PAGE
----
Ab-targeted delivery of contrast agents has been incorporated to enhance the sensitivity and accuracy of MRI. Our laboratory, for example, has used mMRI methodology to provide in vivo evidence regarding the overexpression of the tumor marker c-Met (16), the angiogenesis marker vascular endothelial growth factor receptor 2 (17), and iNOS (18) in rodent models for gliomas. A similar approach, coupled with immuno-spin trapping, was used in this study to detect MBRs in oxidative stress-related diseases. mMRI provides the advantage of image resolution, as well as the assessment of the spatial location of in vivo oxidative stress events, coupled with immuno-spin trapping, in heterogeneous tissues or organs.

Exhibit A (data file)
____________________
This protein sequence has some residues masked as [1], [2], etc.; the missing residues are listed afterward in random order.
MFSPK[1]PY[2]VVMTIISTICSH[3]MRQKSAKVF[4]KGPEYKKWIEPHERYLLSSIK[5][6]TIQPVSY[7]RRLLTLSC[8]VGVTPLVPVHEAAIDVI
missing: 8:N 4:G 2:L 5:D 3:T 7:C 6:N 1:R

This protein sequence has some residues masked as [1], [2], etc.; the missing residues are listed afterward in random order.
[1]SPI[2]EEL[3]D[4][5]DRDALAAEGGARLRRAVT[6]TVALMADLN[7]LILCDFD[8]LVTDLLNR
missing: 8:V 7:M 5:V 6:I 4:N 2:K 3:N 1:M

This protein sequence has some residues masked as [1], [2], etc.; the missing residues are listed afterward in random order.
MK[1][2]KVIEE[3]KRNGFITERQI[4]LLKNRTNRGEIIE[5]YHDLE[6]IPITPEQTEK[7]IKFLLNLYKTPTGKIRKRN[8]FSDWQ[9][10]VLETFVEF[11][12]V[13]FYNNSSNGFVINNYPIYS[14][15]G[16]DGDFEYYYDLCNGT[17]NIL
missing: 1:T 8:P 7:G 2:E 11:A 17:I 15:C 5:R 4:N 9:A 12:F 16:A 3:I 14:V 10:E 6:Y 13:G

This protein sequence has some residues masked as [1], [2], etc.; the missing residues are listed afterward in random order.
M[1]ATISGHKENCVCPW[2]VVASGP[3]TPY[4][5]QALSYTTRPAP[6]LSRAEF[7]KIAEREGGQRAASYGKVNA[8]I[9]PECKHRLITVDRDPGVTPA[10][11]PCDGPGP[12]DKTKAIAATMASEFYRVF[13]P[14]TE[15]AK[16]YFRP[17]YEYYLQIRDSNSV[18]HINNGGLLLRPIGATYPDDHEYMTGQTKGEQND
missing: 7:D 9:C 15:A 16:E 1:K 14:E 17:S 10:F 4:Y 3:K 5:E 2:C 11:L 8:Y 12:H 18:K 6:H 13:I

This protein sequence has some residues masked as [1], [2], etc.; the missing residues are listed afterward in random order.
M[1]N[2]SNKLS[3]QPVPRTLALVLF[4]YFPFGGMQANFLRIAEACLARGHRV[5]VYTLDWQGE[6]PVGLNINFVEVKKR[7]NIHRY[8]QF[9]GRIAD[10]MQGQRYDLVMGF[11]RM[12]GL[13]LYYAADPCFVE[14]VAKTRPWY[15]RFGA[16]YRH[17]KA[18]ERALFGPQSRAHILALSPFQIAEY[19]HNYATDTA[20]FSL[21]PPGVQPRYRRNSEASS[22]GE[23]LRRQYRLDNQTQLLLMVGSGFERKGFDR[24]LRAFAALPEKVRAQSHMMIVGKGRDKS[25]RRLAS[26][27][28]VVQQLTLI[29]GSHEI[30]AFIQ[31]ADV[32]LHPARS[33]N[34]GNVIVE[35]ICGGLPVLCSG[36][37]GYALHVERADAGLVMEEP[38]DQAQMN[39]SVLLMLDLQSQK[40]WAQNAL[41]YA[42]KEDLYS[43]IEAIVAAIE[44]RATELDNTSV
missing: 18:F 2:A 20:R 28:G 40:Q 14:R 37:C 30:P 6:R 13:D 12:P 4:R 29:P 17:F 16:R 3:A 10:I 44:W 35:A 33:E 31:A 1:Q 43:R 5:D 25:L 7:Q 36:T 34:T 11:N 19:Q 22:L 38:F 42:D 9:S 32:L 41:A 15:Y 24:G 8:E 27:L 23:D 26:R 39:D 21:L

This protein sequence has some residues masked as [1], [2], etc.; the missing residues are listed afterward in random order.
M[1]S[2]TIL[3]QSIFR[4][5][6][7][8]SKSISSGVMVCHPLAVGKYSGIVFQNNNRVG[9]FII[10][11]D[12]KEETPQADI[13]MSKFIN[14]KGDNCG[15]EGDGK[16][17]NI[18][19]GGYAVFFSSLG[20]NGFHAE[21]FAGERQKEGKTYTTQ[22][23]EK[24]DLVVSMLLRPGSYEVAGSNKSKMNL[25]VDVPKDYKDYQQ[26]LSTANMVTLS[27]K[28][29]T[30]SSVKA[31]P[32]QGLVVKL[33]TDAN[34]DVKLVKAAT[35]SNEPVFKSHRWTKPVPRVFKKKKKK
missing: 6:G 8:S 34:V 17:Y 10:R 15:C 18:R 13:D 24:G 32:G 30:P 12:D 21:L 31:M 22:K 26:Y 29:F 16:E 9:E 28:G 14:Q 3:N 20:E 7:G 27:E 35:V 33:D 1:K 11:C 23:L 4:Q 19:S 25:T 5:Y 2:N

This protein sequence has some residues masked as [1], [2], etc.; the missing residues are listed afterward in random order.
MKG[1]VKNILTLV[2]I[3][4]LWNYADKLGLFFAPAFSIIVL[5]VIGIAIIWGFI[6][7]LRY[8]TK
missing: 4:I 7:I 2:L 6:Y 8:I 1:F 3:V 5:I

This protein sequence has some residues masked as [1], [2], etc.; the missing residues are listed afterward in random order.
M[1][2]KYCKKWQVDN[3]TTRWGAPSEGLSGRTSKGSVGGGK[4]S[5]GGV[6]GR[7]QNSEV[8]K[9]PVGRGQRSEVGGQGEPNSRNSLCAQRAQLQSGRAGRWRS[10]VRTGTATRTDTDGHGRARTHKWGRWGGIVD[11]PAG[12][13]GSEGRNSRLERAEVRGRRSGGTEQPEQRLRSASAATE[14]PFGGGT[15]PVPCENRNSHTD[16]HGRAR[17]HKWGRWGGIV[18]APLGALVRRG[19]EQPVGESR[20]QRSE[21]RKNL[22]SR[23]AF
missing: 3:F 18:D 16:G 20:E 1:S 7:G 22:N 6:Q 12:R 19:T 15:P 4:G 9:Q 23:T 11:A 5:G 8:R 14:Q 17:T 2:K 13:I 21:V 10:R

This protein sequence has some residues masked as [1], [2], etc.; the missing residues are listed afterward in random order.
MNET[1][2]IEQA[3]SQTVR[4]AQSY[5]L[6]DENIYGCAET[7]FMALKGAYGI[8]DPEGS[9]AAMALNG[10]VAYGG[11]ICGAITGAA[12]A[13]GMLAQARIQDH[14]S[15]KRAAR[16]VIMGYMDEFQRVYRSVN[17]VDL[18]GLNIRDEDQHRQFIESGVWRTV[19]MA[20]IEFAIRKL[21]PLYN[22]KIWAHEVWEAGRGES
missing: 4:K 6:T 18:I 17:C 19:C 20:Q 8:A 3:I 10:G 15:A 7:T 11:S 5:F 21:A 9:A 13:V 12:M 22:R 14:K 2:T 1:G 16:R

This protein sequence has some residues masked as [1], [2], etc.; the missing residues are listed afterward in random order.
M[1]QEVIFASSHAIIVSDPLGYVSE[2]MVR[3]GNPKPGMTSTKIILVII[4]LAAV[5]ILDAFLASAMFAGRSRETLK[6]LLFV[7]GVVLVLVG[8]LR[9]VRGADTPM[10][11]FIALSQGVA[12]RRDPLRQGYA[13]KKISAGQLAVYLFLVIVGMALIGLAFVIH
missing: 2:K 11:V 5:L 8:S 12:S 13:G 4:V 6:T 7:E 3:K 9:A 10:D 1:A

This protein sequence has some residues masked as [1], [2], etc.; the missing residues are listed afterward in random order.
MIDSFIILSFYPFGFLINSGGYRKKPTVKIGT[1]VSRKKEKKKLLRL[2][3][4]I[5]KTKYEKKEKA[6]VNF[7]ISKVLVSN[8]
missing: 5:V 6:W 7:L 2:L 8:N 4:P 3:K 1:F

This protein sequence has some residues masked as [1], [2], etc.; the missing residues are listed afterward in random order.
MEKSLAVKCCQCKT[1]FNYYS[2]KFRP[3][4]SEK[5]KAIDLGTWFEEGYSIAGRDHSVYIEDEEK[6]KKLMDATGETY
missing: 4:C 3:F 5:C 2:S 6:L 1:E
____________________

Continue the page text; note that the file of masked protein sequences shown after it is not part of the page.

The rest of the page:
MBRs can be trapped by the spin-trapping compound, DMPO, to form paramagnetic DMPO-MBR adducts, which can be detected by electron spin resonance (ESR) spectroscopy. These adducts, however, decay in a few minutes to an ESR-silent (undetectable) nitrone. With the use of immuno-spin trapping, the nitrone MBR adduct can be studied by using an Ab against the DMPO-nitrone adduct (11,28,3335). Specifically, in this study we used a probe that can detect in vivo levels of MBR that were trapped by DMPO and subsequently targeted with a MRI-observable anti-DMPO probe, which consisted of an anti-DMPO Ab that targets the DMPO-MBR adducts, and a Gd-albumin–based MRI contrast agent. Predominantly, protein radical detection has been reported with immune-spin trapping in the past (15,33,34,36). In at least one account, this method was used to trap free radicals in the plasma membrane (36). DMPO has been previously used to trap lipid radicals (3739), and some of the MBR being trapped are possibly of lipid origin. It is interesting to note that albumin-coated nanoparticles may be taken up into cells via the caveolae (40), which may allow the albumin-based anti-DMPO probe to trap intracellular radicals, although this concept would need to be further studied.